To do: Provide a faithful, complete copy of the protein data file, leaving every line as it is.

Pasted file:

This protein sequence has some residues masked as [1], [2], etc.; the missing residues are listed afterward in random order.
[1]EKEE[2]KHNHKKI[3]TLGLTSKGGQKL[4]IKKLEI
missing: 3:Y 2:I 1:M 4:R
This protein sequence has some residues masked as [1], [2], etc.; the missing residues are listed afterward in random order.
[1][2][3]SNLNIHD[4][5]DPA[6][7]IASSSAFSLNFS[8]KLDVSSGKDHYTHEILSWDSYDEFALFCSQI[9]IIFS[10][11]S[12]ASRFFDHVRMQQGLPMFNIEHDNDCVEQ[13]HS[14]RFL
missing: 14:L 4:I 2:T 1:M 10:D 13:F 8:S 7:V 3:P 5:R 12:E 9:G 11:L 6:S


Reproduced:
This protein sequence has some residues masked as [1], [2], etc.; the missing residues are listed afterward in random order.
[1]EKEE[2]KHNHKKI[3]TLGLTSKGGQKL[4]IKKLEI
missing: 3:Y 2:I 1:M 4:R
This protein sequence has some residues masked as [1], [2], etc.; the missing residues are listed afterward in random order.
[1][2][3]SNLNIHD[4][5]DPA[6][7]IASSSAFSLNFS[8]KLDVSSGKDHYTHEILSWDSYDEFALFCSQI[9]IIFS[10][11]S[12]ASRFFDHVRMQQGLPMFNIEHDNDCVEQ[13]HS[14]RFL
missing: 14:L 4:I 2:T 1:M 10:D 13:F 8:S 7:V 3:P 5:R 12:E 9:G 11:L 6:S